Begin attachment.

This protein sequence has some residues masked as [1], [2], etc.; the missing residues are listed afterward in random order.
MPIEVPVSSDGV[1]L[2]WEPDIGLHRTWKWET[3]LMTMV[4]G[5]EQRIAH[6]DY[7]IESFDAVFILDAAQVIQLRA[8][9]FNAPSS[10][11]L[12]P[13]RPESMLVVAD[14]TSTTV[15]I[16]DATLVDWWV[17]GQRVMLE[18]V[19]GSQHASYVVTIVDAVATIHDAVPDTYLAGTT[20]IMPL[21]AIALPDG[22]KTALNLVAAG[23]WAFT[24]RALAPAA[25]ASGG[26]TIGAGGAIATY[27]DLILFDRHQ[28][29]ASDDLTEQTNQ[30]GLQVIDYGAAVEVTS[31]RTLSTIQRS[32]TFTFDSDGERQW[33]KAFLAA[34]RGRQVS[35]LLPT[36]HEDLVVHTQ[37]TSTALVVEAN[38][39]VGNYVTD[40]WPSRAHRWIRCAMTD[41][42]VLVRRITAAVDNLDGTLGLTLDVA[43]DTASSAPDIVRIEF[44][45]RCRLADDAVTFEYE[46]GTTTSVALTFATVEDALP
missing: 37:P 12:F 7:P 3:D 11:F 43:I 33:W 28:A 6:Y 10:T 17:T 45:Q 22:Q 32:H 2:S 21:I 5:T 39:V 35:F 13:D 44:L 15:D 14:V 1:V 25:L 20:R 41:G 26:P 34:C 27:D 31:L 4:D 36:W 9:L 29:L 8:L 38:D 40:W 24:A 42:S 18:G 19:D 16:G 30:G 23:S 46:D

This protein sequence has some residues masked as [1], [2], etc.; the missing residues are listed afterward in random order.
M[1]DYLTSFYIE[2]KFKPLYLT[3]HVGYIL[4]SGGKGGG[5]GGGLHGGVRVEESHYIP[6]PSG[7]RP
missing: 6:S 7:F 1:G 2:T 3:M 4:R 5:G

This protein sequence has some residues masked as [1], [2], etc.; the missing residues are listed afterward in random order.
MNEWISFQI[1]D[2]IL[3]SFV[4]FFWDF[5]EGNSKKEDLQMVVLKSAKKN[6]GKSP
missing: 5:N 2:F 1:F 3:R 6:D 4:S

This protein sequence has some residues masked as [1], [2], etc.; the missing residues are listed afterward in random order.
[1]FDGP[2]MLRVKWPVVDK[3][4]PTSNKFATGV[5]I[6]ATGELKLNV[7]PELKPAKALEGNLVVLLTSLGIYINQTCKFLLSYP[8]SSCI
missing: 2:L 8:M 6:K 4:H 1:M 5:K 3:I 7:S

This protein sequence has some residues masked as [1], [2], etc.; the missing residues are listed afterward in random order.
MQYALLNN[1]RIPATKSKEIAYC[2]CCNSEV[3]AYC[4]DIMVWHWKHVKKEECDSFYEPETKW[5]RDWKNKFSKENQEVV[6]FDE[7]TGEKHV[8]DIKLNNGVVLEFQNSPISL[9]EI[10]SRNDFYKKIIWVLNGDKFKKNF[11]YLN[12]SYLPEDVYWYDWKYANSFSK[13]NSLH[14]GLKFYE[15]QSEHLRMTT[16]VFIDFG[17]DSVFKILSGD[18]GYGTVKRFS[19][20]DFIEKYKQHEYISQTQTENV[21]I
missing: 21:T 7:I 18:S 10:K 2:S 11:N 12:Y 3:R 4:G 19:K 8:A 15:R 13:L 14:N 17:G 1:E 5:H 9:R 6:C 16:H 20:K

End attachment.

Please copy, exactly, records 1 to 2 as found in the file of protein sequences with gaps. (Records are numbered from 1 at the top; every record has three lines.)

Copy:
This protein sequence has some residues masked as [1], [2], etc.; the missing residues are listed afterward in random order.
MPIEVPVSSDGV[1]L[2]WEPDIGLHRTWKWET[3]LMTMV[4]G[5]EQRIAH[6]DY[7]IESFDAVFILDAAQVIQLRA[8][9]FNAPSS[10][11]L[12]P[13]RPESMLVVAD[14]TSTTV[15]I[16]DATLVDWWV[17]GQRVMLE[18]V[19]GSQHASYVVTIVDAVATIHDAVPDTYLAGTT[20]IMPL[21]AIALPDG[22]KTALNLVAAG[23]WAFT[24]RALAPAA[25]ASGG[26]TIGAGGAIATY[27]DLILFDRHQ[28][29]ASDDLTEQTNQ[30]GLQVIDYGAAVEVTS[31]RTLSTIQRS[32]TFTFDSDGERQW[33]KAFLAA[34]RGRQVS[35]LLPT[36]HEDLVVHTQ[37]TSTALVVEAN[38][39]VGNYVTD[40]WPSRAHRWIRCAMTD[41][42]VLVRRITAAVDNLDGTLGLTLDVA[43]DTASSAPDIVRIEF[44][45]RCRLADDAVTFEYE[46]GTTTSVALTFATVEDALP
missing: 37:P 12:F 7:P 3:D 11:F 43:I 33:W 28:A 6:Y 10:T 17:T 45:Q 22:Q 32:H 2:S 21:I 5:T 39:V 35:F 13:D 44:L 15:D 14:V 1:V 25:L 20:R 41:G 26:P 34:C 27:D 31:L 4:D 36:W 9:L 29:L 8:L 38:D 40:W 24:A 42:S 18:G 19:D 16:G 30:G 23:S 46:D

This protein sequence has some residues masked as [1], [2], etc.; the missing residues are listed afterward in random order.
M[1]DYLTSFYIE[2]KFKPLYLT[3]HVGYIL[4]SGGKGGG[5]GGGLHGGVRVEESHYIP[6]PSG[7]RP
missing: 6:S 7:F 1:G 2:T 3:M 4:R 5:G